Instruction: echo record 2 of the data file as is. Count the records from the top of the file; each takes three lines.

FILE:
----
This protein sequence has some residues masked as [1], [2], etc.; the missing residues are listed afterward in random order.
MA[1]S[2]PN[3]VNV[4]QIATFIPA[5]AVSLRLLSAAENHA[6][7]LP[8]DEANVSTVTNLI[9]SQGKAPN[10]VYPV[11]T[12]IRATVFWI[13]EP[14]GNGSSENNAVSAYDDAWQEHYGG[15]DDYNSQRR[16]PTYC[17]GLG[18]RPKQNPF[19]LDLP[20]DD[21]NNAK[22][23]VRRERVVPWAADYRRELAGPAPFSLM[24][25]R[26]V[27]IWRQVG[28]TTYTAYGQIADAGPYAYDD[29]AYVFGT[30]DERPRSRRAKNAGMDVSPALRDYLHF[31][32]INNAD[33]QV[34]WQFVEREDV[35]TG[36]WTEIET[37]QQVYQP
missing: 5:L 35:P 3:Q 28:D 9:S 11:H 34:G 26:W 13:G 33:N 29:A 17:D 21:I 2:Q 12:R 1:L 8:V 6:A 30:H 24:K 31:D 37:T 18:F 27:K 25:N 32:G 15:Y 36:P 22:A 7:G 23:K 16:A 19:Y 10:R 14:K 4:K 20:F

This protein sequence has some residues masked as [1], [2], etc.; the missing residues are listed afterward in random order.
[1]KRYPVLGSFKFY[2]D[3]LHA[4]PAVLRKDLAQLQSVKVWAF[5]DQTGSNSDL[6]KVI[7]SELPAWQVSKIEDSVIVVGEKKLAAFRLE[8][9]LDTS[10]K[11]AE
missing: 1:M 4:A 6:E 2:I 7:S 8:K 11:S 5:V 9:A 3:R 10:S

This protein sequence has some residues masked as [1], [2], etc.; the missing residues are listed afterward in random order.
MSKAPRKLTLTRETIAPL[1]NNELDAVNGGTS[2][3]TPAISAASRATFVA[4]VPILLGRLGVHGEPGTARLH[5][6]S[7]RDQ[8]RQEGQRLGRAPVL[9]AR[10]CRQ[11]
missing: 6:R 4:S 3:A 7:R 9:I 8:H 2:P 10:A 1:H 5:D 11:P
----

This protein sequence has some residues masked as [1], [2], etc.; the missing residues are listed afterward in random order.
[1]KRYPVLGSFKFY[2]D[3]LHA[4]PAVLRKDLAQLQSVKVWAF[5]DQTGSNSDL[6]KVI[7]SELPAWQVSKIEDSVIVVGEKKLAAFRLE[8][9]LDTS[10]K[11]AE
missing: 1:M 4:A 6:E 2:I 7:S 8:K 11:S 5:V 9:A 3:R 10:S